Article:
Innovation is no longer optional, it is a necessity. Market trends are more fluid and challenging at every level and businesses need to respond by re-inventing and transforming themselves. That innovation also has to go broader and deeper than ever before to bring about a fundamental re-imagining of relationships with customers, products and services. Yet many companies struggle to innovate successfully, whether they try to do it themselves, or whether they involve their suppliers.
For some companies like Apple, Google and the other usual suspects, innovation comes naturally and is part of their DNA. For others a real change of mind set is needed. This means acknowledging the importance of innovation, incorporating a culture of innovation, and nurturing innovative thinking. For example 3M transformed its product portfolio and its performance by adopting an innovative culture, based on hiring people who “get” innovation, giving people the space to explore new ideas and tolerating mistakes from which lessons can be learned, and better solutions constructed.
The most successful innovators also look outside for new ideas and stimulation. For example, pharmaceutical companies have developed open innovation ecosystems, to identify, accelerate and harness the R&D thinking being developed by other organisations. In the ‘90s IBM turned around its then-ailing business by opening up its patent portfolio to third parties, to broaden the range of ideas and applications beyond its own thinking, and increase income as a result.
Another response is to outsource innovation, recognising that suppliers have invested in this area and have a range of skills, ideas and knowhow to offer. The problem is that these arrangements rarely meet expectations.
Buyers then tend to blame the suppliers saying they have failed to deliver on their promises. Yet the reality is more complicated. Most suppliers are making big investments in new ideas and new ways of working, particularly in the areas of digital, cloud, big data/analytics and robotics/automation. So, in many cases, the problem is not the lack of innovative thinking on the part of providers, it is the fact that they cannot gain traction for their ideas with their customers.
So, how can businesses leverage successful innovation from their suppliers? The answer lies in understanding that the full benefits of outsourcing innovation can only be realised if customers collaborate and drive innovation with their suppliers.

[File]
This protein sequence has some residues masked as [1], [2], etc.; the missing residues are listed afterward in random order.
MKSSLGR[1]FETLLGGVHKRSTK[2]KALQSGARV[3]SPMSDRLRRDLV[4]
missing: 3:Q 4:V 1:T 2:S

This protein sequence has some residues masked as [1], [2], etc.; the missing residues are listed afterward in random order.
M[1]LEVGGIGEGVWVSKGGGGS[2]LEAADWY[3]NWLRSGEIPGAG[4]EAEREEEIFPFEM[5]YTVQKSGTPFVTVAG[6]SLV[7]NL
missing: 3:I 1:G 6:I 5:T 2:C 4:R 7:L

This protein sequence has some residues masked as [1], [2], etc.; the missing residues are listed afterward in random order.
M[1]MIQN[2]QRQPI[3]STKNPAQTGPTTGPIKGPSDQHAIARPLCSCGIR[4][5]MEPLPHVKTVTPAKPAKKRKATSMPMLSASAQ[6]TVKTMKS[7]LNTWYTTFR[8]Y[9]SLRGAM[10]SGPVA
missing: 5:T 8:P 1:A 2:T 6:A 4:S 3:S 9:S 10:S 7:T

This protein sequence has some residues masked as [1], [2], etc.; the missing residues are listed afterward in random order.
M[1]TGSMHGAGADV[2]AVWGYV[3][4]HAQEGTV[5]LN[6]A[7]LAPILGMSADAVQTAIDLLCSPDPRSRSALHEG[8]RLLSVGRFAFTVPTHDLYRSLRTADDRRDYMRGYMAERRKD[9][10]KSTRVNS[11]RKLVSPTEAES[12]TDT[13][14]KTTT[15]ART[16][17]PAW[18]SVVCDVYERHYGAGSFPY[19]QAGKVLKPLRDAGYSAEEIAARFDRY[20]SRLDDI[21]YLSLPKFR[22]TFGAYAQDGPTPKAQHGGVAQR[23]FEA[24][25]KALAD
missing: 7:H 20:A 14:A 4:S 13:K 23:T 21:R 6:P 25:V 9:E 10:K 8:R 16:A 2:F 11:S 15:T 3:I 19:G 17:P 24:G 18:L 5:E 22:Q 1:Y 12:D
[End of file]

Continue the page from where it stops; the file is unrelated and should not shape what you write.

Firstly, buyers need to define what they mean by ‘innovation’: do they want to simply do things better, or do better things? When the expectation to ‘innovate’ is thrust upon suppliers, the former is often the outcome, as process improvement is their core business. However, buyers usually want more than that. The problem is that by not defining innovation the supplier will default to the most convenient interpretation. The answer is to articulate exactly what is expected in a formal agreement to align understanding, manage expectations and lead to the achievement of the desired outcomes.
Secondly, buyers cannot take a back seat, leaving suppliers to drive innovation. It is an activity that cannot be wholly outsourced; it requires active buyer-supplier collaboration. We have found many organisations fail to acknowledge this which explains why suppliers’ ideas can fail to gain support. There needs to be an understanding that while suppliers may offer innovative technology or process solutions, it is the buyer that needs to make decisions and implement them. True innovation requires a two-way relationship.
Finally, buyers need to incentivise suppliers to innovate with them. While suppliers may not directly ask the question during negotiations, they are bound to think at some stage, “What’s in it for me?” Rewarding suppliers appropriately is crucial, and the more innovative the buyers’ culture, the more open and collaborative they are to suppliers. And therefore, the more effective their incentives are likely to be.
An example of this can be seen in Morrisons supermarket’s work with its supplier, Telefonica. They required a new way to increase the number of customers visiting their stores, without investing in loyalty schemes. By clearly defining what was expected and working closely with them, Morrisons piloted its Smart Steps analytics technology to identify which households to target with coupons. Following the success of the pilot project, Morrisons is continuing to strengthen the partnership, having decided to implement the innovation nationally, throughout all its stores.
All this underlines that ultimately the responsibility for driving innovation lies more with customers than with suppliers and they need to get the right culture and leadership in place to support it. Steve Jobs said, “Innovation has nothing to do with how many R&D dollars you have…it is not about the money. It is about the people you have, how you’re led, and how much you get it”. Clients need to apply those principles to their suppliers, allocate time within governance for innovation to be considered, and then to be clear about what they really want. Only then will they be able to create the fertile climate in which real innovation can take root and grow